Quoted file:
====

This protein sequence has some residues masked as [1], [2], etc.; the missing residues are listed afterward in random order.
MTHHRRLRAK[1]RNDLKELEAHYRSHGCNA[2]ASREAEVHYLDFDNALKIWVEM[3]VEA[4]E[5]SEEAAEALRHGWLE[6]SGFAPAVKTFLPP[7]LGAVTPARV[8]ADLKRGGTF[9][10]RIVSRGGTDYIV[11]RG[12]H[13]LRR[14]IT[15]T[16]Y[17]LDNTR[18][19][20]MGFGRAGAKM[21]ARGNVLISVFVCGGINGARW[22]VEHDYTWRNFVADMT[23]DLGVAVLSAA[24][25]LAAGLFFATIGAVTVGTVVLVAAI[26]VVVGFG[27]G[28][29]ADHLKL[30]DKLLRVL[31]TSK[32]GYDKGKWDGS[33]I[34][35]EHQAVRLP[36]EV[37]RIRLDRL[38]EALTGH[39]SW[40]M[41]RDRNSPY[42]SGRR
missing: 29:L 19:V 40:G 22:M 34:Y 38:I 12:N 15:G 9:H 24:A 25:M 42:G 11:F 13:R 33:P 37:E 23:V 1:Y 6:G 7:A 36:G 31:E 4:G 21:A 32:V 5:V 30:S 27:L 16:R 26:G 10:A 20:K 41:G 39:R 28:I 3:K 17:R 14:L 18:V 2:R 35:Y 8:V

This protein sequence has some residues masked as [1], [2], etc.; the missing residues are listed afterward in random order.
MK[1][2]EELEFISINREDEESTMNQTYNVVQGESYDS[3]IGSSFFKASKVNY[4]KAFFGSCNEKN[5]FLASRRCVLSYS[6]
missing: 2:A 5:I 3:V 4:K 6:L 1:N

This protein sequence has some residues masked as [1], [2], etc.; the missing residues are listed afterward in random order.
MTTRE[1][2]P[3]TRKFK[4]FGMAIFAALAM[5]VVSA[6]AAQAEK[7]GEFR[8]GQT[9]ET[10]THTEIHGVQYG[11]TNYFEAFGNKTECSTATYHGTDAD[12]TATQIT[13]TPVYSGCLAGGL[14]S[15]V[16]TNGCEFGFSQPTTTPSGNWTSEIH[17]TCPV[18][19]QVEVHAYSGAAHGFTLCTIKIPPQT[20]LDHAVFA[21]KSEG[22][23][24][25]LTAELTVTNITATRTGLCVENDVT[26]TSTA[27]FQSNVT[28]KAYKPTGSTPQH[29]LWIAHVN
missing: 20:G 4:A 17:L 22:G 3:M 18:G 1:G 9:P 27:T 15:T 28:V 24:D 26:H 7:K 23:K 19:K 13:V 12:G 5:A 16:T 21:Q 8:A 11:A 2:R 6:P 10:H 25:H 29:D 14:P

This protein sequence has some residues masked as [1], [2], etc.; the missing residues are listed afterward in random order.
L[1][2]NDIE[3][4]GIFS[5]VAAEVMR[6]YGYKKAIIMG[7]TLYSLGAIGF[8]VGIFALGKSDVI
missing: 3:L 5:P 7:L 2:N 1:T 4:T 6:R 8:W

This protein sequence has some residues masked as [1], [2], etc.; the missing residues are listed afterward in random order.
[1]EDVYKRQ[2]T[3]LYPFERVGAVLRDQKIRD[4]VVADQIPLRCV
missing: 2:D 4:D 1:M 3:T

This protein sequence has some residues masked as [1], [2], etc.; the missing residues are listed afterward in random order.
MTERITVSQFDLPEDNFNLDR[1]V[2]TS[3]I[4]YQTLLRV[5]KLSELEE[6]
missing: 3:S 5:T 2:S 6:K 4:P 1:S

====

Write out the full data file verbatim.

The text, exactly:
This protein sequence has some residues masked as [1], [2], etc.; the missing residues are listed afterward in random order.
MTHHRRLRAK[1]RNDLKELEAHYRSHGCNA[2]ASREAEVHYLDFDNALKIWVEM[3]VEA[4]E[5]SEEAAEALRHGWLE[6]SGFAPAVKTFLPP[7]LGAVTPARV[8]ADLKRGGTF[9][10]RIVSRGGTDYIV[11]RG[12]H[13]LRR[14]IT[15]T[16]Y[17]LDNTR[18][19][20]MGFGRAGAKM[21]ARGNVLISVFVCGGINGARW[22]VEHDYTWRNFVADMT[23]DLGVAVLSAA[24][25]LAAGLFFATIGAVTVGTVVLVAAI[26]VVVGFG[27]G[28][29]ADHLKL[30]DKLLRVL[31]TSK[32]GYDKGKWDGS[33]I[34][35]EHQAVRLP[36]EV[37]RIRLDRL[38]EALTGH[39]SW[40]M[41]RDRNSPY[42]SGRR
missing: 29:L 19:V 40:G 22:M 34:Y 38:I 12:N 15:G 9:H 24:A 25:M 42:G 11:F 13:R 33:P 37:E 23:V 1:Y 6:G 7:A 36:G 31:E 4:G 21:A 32:V 5:V 30:S 27:L 16:R 26:G 10:A 20:K 41:G 39:R 28:I 3:K 17:R 14:L 18:V 2:R 35:Y 8:V

This protein sequence has some residues masked as [1], [2], etc.; the missing residues are listed afterward in random order.
MK[1][2]EELEFISINREDEESTMNQTYNVVQGESYDS[3]IGSSFFKASKVNY[4]KAFFGSCNEKN[5]FLASRRCVLSYS[6]
missing: 2:A 5:I 3:V 4:K 6:L 1:N

This protein sequence has some residues masked as [1], [2], etc.; the missing residues are listed afterward in random order.
MTTRE[1][2]P[3]TRKFK[4]FGMAIFAALAM[5]VVSA[6]AAQAEK[7]GEFR[8]GQT[9]ET[10]THTEIHGVQYG[11]TNYFEAFGNKTECSTATYHGTDAD[12]TATQIT[13]TPVYSGCLAGGL[14]S[15]V[16]TNGCEFGFSQPTTTPSGNWTSEIH[17]TCPV[18][19]QVEVHAYSGAAHGFTLCTIKIPPQT[20]LDHAVFA[21]KSEG[22][23][24][25]LTAELTVTNITATRTGLCVENDVT[26]TSTA[27]FQSNVT[28]KAYKPTGSTPQH[29]LWIAHVN
missing: 20:G 4:A 17:L 22:G 3:M 18:G 1:G 9:P 27:T 15:T 28:V 24:D 26:H 7:K 23:K 19:K 13:V 12:G 5:A 16:T 21:Q 8:A 11:A 2:R 6:P 10:H 25:H 29:D 14:P

This protein sequence has some residues masked as [1], [2], etc.; the missing residues are listed afterward in random order.
L[1][2]NDIE[3][4]GIFS[5]VAAEVMR[6]YGYKKAIIMG[7]TLYSLGAIGF[8]VGIFALGKSDVI
missing: 3:L 5:P 7:L 2:N 1:T 4:T 6:R 8:W

This protein sequence has some residues masked as [1], [2], etc.; the missing residues are listed afterward in random order.
[1]EDVYKRQ[2]T[3]LYPFERVGAVLRDQKIRD[4]VVADQIPLRCV
missing: 2:D 4:D 1:M 3:T

This protein sequence has some residues masked as [1], [2], etc.; the missing residues are listed afterward in random order.
MTERITVSQFDLPEDNFNLDR[1]V[2]TS[3]I[4]YQTLLRV[5]KLSELEE[6]
missing: 3:S 5:T 2:S 6:K 4:P 1:S